Liked by 1 person

      July 9, 2016
      • A vortex not of our own making – I couldn’t have put that better………
        ‘Great’ Britain was a myth put about by war mongers.
        When I asked a cousin why she had voted for Brexit, she replied that we can make Britain ‘Great’ again – I asked when would that have been before the EU? In 1976 maybe, when there were strikes in almost all public sectors, rubbish piled high in the streets three day working week, civil unrest, race riots and electricity cuts.
        Or maybe 1966 when the inner cities were full of slums and half of the people did not have an indoor toilet, car or phone and were considered, and I was considered ‘posh and privileged’ because I went on an annual caravan holidayto far flung places such as Devon or Cornwall- let alone all the frappery that we enjoy now.
        Or maybe she meant 1956 with rationing still in place and a very rudimental national health service>
        1936 – the great depression?
        Ah she must have meant 1946 just after we had suffered the second bloody was in Europe in the century.
        She told me that I had ‘overstepped the mark’ Truth is, they do not want to hear the truth, but be swept away on a tide of rhetoric created by the ‘popular press’ and the two instigators, who have now jumped ship like the cowardly rats they are
        Others when asked why, say because they thought that we could do with a change – well they have certainly got their wish come true……..
        Again I asked what did they want a change from – nice housing, good economy, nice car (or two!) An affordable foreign holiday (or three) a year, cheap goods in the shops, freedom to travel, live and study abroad and peace that has endured 70 years…….ah yes they thought they needed a change, when the truth is that their lives have changed very little up to now, while millions of Europeans living in the Ununited Kingdom and 100’s of thousands of ex pats living in Europe have had their lives have been sent into turmoil XXX

        Like

        July 9, 2016
      • That my dear has nailed it – I can only echo every word you say and quote a friend of mine (in Wales) who posted s picture of her hand putting her postal vote into the letterbox a week before the referendum with the line ‘I won’t tell you what I voted but here’s a clue – it rhymes with BRAIN’. Now far be it for me to condemn 17M people as brainless but there does seem to have been a collective naivety, a lemming-like following of clearly groundless promises and a singular lack of any grasp on history or current affairs. Xxx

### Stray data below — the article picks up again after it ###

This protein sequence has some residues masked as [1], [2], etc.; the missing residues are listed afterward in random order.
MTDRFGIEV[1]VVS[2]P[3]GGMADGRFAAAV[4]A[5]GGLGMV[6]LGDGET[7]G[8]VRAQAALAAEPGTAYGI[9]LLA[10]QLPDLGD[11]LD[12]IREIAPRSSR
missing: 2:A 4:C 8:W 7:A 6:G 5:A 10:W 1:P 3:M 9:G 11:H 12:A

Like

        July 10, 2016
      • We should have our own show!
        But here is an interesting theory. I am studying teaching and my daughter has just introduced me to Haberman and his theory of communicative action. Where he states there are two types of dialogue / argument – one that imposes its opinion by force through dialogue, and the other where the force of an argument prevails and can lead to dilogical learning and change of opinion.
        I’m afraid the former was applied, with anyone who presented a counter opinion shouted down in a very loud, rude and often aggressive manner – I witnessed this everywhere from social media, to the press to in the shops and on the buses and trains.
        They simply did not want to hear.

        Liked by 1 person

        July 10, 2016
      • I am really interested in this and will certainly look more deeply into Haberman’s theories but certainly I witnessed the former with total incredulity on social media including being called ‘pathetic’ by someone who didn’t even know me because I dated comment on a friend’s timeline that I was niggled that the then 4M signatures calling for a second vote were being told a flat ‘no’ by Downing Street which I happened to think was rather an un-democratic response.

        Like

        July 10, 2016
      • When I asked people if they watched the debate on Paxman or the interview on the Andrew Marr show – I was met with mostly blank looks, I’m afraid a vast majority that I came into contact with they relied on the Mirror and the Mail for their expert opinions.
        I am now coming home on Sunday the 7th – so shall be open for weddings and Bar mitzvahs from the 8th to the 11th xx

        Liked by 1 person

        July 10, 2016
      • I will email you an excellent article by Henry Porter in Vanity Fair …. I think Paxman and Marr would enjoy it too but not your average Daily Fail reader 🙂 xx

        Liked by 1 person

        July 10, 2016
      • As I said, I really did enjoy reading the conversation between you and #lindaravello, but I need to add another side to the conversation.
        When younger we are required to study our country’s history, memorize it, subject ourselves to the testing of our memory, pass with hopes of an honorable mention next to the grade and then we are required to ‘Move On’ to the next memory exercise.
        This boring and repetitious practice to test a student’s immediate memory does nothing to show and teach retention. So why should the history so finely tuned and eloquently written by both you and #lindaravello have any meaning and value to a younger reader that has not ‘experienced’ it.
        It can be maddening and extremely frustrating when the “Important & Remember! Do Not Repeat This Part of History” sign is ignored. The “Do Not Repeat” sign was and still is being ignored?